En EspaŅol

Q. Who is Mr. Smarty Plants?

A: There are those who suspect Wildflower Center volunteers are the culpable and capable culprits. Yet, others think staff members play some, albeit small, role. You can torture us with your plant questions, but we will never reveal the Green Guru's secret identity.

Help us grow by giving to the Plant Database Fund or by becoming a member

Did you know you can access the Native Plant Information Network with your web-enabled smartphone?

Share

Ask Mr. Smarty Plants

Ask Mr. Smarty Plants is a free service provided by the staff and volunteers at the Lady Bird Johnson Wildflower Center.

Search Smarty Plants
    
 
See a list of all Smarty Plants questions
Can't find the answer in our existing FAQs, submit a question to Mr. Smarty Plants.
Need help with plant identification, visit the plant identification page.
 
rate this answer
1 rating

Sunday - February 06, 2011

From: McKinney, TX
Region: Southwest
Topic: Plant Identification
Title: No, you are not crazy.
Answered by: Damon Waitt

QUESTION:

Has the family classification for Coral Yucca changed recently? I was going through some old notes and expanding them for a class I need to teach for some homeschoolers, and it appears that Coral Yucca used to be classified in the Liliaceae (on this site in 2006) and is now classified in Agavaceae (on this site). Have I gone crazy or has the classification been altered? Confused, Emily in TX

ANSWER:

The lily family was formerly a "catch-all" group that included a great number of genera now included in other families including Hesperaloe parviflora (Red yucca) now classified in the Agavaceae. Note that both the Liliaceae and the Agavaceae are in the same order, Liliales.


Hesperaloe parviflora

 

 

More Plant Identification Questions

Books for plant identification of native California species
March 14, 2008 - When I was going to college, many years ago, there was a field book for plant identification for California native species. I am trying to find that book again or at least a good pocket book on plant...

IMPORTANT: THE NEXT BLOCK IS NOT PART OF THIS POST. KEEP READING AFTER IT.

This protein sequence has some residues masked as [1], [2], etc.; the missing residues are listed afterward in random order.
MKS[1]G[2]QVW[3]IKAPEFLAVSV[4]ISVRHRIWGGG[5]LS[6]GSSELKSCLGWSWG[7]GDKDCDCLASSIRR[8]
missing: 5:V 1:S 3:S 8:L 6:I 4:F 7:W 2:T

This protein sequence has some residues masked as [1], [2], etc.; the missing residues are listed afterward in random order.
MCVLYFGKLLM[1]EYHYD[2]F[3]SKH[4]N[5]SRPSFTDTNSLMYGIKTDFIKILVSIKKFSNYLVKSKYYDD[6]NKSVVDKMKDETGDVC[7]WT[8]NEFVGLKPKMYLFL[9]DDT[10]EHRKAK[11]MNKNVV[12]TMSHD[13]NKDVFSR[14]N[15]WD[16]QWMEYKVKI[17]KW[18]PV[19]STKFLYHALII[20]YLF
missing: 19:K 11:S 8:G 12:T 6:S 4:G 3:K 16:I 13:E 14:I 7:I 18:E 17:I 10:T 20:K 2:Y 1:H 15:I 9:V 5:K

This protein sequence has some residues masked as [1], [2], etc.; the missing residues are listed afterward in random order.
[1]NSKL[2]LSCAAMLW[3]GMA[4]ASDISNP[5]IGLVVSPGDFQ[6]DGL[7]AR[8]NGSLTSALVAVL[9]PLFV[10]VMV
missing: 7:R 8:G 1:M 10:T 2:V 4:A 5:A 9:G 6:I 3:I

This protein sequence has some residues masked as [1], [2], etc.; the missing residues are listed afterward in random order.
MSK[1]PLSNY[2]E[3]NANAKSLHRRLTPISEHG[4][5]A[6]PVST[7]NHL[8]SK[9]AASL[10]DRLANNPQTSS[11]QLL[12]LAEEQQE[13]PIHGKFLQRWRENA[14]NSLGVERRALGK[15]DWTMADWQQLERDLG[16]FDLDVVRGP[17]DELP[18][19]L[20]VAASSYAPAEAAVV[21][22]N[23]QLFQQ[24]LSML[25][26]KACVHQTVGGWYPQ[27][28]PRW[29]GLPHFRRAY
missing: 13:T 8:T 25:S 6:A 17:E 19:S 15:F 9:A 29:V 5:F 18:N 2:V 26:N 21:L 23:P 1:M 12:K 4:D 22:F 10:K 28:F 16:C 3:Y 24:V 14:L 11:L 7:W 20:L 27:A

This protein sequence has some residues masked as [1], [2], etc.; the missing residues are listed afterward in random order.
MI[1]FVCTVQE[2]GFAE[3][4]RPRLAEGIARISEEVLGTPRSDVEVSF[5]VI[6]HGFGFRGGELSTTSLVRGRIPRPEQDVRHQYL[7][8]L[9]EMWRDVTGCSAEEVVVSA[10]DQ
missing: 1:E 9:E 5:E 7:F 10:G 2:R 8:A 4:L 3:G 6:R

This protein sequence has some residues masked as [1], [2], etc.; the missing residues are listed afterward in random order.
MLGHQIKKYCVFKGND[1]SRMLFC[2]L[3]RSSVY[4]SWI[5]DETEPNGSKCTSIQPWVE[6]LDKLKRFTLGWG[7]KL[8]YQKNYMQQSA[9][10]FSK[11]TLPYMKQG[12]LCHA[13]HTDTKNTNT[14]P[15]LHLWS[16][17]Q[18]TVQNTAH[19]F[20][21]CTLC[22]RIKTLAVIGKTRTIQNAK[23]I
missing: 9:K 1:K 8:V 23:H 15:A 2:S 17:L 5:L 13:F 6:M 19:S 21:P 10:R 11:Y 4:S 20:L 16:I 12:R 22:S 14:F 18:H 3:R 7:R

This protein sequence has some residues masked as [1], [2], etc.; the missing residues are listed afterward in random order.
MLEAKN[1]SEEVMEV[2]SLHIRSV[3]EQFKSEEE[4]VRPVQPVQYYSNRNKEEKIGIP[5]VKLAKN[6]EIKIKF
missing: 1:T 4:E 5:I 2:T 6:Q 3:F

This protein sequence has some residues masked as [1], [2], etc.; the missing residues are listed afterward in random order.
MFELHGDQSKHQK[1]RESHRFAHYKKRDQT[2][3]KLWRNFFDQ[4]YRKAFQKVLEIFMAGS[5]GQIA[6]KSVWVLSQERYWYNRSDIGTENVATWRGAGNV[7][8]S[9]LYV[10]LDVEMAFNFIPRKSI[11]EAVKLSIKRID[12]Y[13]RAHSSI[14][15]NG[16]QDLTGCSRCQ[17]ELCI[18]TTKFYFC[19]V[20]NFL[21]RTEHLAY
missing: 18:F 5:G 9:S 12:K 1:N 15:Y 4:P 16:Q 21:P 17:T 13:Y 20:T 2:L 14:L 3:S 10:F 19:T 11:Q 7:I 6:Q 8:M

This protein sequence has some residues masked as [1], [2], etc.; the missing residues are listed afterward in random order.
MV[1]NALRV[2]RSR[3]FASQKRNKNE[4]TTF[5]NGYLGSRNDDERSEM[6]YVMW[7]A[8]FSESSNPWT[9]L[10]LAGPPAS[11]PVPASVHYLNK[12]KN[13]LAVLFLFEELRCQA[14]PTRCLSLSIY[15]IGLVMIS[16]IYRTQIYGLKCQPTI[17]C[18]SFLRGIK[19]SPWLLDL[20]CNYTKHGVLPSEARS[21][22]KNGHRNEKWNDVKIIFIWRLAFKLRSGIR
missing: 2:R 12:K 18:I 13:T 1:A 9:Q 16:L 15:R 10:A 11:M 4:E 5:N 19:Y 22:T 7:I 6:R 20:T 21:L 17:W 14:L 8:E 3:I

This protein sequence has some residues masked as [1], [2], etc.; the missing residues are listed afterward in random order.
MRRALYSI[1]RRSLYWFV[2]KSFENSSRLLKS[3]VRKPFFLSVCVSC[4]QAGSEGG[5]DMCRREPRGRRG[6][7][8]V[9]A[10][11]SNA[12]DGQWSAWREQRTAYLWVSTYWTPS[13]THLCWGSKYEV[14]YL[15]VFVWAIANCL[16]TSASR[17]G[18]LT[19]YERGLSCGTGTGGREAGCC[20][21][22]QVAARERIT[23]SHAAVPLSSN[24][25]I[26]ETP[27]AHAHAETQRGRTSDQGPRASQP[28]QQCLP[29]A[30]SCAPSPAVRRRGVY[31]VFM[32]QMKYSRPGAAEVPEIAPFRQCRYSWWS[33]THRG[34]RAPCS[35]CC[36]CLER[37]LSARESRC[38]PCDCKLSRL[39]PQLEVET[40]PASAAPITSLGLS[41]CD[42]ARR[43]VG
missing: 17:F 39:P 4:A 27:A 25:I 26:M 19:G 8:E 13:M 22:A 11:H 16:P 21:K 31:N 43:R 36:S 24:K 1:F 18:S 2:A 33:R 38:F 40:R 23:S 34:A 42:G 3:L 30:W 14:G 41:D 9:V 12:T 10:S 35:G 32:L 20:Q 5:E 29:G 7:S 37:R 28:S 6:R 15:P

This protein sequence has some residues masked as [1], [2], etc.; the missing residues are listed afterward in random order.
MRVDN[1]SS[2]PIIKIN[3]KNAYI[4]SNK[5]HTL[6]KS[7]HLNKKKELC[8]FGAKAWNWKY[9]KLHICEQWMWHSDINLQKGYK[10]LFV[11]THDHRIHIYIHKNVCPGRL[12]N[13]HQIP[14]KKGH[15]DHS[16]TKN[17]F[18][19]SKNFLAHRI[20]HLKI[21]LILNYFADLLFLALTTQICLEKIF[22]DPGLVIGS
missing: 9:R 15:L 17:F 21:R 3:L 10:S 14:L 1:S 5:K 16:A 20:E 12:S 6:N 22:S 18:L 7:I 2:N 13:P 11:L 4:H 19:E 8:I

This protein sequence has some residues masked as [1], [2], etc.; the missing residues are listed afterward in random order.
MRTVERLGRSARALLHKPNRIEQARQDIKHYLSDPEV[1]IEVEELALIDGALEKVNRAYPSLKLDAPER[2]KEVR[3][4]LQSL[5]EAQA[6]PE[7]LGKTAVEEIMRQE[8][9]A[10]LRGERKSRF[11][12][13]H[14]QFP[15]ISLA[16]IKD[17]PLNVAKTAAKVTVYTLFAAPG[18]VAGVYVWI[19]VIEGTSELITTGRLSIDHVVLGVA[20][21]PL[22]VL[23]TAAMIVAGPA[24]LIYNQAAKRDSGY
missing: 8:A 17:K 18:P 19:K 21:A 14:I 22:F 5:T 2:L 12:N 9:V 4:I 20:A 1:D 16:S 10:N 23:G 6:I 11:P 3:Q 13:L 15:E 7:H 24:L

view the full question and answer

Plant ID from Bracketville TX
June 23, 2010 - A volunteer plant, 3 feet. 4 to 5 Dark green leaves from a central point, diamond shaped very serrated leaves with dark spots within the the leave. Stem is reddish. flowers are pinkish, small and clus...
view the full question and answer

Fog fruit?
June 29, 2009 - In your native plant database listing for Phyla nodiflora one of the common names seems to be misspelled (fog instead of frog). FYI, if wrong, please let me know.
view the full question and answer

Plant identification
June 01, 2010 - I was walking in the woods, near Dresden Michigan yesterday, in a deer friendly area, where we came upon a grouping of large, umbrella leaved plants, seemed to be interconnected and only one foot high...
view the full question and answer

Plant identification of tree on Kent State University in Ohio
August 09, 2011 - Hello. I am fond of a very large (wide) tree on a university campus in Ohio. I have tried many plant ID search engines to try to figure out what it is. It is at least 12 feet tall and at least that ...
view the full question and answer

Smarty Plants's Facebook profile Support the Wildflower Center by Donating Online or Becoming a Member today.

Mr. Smarty Plants wants you to be his Facebook friend. Click the Facebook icon to add yourself to Mr. Smarty Plants list of friends.
E-NEWSLETTER | BECOME A MEMBER | DONATE NOW | MEDIA | SITEMAP
© 2014 Lady Bird Johnson Wildflower Center